Pier is a pleasure pier in
Hastings, East Sussex in the United
Kingdom. The town has never been able to compete with the
cosmopolitan Brighton or the babe-tastic Bournemouth. Even neighbouring
blue rinse, Eastbourne, beats it with its sea front flower arrangements,
although we note their pier is also in need of some paint. Hastings has
not got a lot to recommend it as our pictures suggest, and the rumours
that Hastings has the second-highest suicide
rate in the UK is enough to make anyone want to rethink their location.
Pier in much need of restoration
various period of its history, the pier included various halls: Pier
Pavilion (destroyed in 1917, rebuilt 1922, used as a drama theatre in
the 1930s), Pier Theatre (opened 1881?, rebuilt 1934, demolished 1951),
and a bandstand. Used for music hall and variety performances. From the
1960s, also used for large rock concerts.
pier opened on August
5, 1872, by the then Lord Warden of the Cinque Ports, Earl of Granville.
Eugenius Birch, designer of the West Pier, Brighton, also designed this
pier. In 1996 the pier was put up for sale, but the future of the pier
was put in doubt as there were no interested buyers due to the amount of
money needed to improve the piers supports. However the pier was bought
and reopened under new ownership in 2002. Despite the investment put
into safety features it was recently discovered that supports had
collapsed, and it is now unlikely the pier will be open for the summer.
on Hastings Pier started on 18th December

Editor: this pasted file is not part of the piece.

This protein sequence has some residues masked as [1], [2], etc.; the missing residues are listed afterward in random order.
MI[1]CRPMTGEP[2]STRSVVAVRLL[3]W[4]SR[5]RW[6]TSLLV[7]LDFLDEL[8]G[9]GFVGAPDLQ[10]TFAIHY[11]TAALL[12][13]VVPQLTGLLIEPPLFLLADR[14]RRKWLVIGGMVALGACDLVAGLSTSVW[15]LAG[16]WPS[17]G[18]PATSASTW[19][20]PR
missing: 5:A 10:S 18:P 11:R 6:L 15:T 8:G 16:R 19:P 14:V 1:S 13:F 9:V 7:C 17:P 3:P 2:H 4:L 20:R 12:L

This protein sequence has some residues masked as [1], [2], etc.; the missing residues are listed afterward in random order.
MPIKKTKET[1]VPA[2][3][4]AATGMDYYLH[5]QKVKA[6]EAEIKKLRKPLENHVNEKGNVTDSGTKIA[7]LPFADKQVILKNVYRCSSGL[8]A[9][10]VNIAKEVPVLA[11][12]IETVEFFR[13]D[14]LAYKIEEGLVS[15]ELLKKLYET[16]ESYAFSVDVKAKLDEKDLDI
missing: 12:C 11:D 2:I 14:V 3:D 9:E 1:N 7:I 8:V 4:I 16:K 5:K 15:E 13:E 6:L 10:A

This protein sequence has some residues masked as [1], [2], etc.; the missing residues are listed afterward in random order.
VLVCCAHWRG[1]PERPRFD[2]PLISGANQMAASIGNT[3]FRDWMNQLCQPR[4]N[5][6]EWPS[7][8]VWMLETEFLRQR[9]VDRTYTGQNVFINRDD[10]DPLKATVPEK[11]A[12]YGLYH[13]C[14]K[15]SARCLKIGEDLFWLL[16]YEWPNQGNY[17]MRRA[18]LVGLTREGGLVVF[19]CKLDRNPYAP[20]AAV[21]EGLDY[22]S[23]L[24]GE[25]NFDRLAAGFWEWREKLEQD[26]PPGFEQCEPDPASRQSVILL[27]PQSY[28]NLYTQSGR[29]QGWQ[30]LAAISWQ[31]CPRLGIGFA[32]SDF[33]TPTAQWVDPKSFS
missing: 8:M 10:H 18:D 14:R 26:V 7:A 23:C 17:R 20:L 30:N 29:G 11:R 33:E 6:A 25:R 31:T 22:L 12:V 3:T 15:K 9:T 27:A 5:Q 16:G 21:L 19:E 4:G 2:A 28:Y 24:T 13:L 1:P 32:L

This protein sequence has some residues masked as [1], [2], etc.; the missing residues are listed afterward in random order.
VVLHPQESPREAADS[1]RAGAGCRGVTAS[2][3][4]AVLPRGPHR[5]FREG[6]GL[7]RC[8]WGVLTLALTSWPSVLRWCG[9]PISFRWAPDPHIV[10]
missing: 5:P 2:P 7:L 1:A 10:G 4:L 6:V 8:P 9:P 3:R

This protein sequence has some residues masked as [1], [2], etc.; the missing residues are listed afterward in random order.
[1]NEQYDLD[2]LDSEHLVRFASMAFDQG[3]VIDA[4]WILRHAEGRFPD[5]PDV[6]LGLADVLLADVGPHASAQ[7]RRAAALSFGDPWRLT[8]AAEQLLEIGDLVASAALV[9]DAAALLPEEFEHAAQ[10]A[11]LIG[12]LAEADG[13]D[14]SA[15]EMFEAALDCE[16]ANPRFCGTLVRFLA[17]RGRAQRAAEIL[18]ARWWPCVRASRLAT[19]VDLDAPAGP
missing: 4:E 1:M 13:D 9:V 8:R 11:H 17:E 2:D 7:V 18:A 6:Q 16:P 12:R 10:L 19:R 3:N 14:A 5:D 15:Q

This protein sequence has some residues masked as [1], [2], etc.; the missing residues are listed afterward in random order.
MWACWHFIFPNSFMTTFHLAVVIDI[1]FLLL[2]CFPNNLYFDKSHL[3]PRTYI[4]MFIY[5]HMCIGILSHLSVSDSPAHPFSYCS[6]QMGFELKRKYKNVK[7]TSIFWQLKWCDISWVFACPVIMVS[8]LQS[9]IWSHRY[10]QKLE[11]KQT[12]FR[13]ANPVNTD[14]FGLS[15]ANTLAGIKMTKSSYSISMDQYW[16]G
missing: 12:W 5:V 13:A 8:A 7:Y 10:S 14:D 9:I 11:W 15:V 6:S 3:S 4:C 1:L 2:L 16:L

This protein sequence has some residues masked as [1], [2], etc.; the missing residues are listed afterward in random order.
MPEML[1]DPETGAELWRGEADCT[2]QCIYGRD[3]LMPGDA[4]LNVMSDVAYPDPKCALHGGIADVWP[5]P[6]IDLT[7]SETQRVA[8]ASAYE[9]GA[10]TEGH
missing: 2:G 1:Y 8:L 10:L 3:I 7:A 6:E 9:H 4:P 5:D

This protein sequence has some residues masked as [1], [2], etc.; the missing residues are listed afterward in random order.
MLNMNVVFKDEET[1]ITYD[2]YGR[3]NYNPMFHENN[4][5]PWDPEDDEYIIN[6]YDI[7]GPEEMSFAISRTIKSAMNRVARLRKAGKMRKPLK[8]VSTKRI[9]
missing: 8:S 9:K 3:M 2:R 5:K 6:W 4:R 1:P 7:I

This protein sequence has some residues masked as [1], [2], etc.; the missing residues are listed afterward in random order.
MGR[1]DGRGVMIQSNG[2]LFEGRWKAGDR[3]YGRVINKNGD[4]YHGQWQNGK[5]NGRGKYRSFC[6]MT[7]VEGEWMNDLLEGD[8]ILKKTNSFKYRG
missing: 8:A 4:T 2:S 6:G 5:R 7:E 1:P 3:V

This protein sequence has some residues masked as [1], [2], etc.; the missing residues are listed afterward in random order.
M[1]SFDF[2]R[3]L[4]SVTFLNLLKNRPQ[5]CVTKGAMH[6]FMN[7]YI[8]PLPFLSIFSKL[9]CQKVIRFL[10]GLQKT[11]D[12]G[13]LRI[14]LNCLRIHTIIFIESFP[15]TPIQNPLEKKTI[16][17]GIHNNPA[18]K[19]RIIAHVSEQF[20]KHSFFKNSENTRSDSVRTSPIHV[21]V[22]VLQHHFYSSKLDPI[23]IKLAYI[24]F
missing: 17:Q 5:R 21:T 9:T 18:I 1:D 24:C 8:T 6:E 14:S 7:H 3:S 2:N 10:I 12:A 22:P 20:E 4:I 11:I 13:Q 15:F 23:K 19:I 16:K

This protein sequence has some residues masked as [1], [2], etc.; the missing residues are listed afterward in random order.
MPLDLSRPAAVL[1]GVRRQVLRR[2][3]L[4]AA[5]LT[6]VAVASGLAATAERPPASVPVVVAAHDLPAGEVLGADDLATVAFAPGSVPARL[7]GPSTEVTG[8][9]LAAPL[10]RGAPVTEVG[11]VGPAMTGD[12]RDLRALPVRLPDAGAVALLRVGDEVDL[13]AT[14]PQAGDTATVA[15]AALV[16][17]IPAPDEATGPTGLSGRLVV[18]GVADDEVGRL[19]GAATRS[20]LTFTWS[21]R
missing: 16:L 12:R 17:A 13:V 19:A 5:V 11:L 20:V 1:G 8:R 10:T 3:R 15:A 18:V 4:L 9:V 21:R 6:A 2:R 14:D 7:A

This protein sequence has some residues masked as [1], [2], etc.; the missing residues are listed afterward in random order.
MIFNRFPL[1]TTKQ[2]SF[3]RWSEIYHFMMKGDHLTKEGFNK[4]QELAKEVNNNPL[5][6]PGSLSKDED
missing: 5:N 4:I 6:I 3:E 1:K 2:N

1869. It was opened by the Earl of Granville, Lord Warden of the Cinque
Ports amid great ceremony on Monday, 5th August 1872, the country's
first ever Bank Holiday. Designed by the famous engineer Eugenius Birch,
at a cost of £23,250, the original pier was modelled on Brighton West
Pier. Unlike Brighton, however, a very handsome oriental style pavilion,
capable of seating 2000 people comfortably, was constructed at the
seaward end. The pier was 910ft (275m) long and varied in width from
45ft (13.6m) to 190ft (57.5m). On the approach to the pavilion, a flight
of steps either side of the building led down to the landing stages,
each 200ft (60.6m) long by 8ft (2.4m) wide. In 1885 a further landing
stage was built at a cost of £2,000.
the early part of the 20th century, many small buildings were erected on
Hastings Pier to house various leisure facilities. In 1910/1911 a
shooting gallery and slot machines were installed, and in 1912 a rifle
range and bowling alley were added. In 1913 the shoreward end of the
pier, known as the 'parade extension', was sold to the local council to
finance a new arcade, shops and tearooms. On 15th July
1917 the pavilion was destroyed by fire, eventually being replaced by a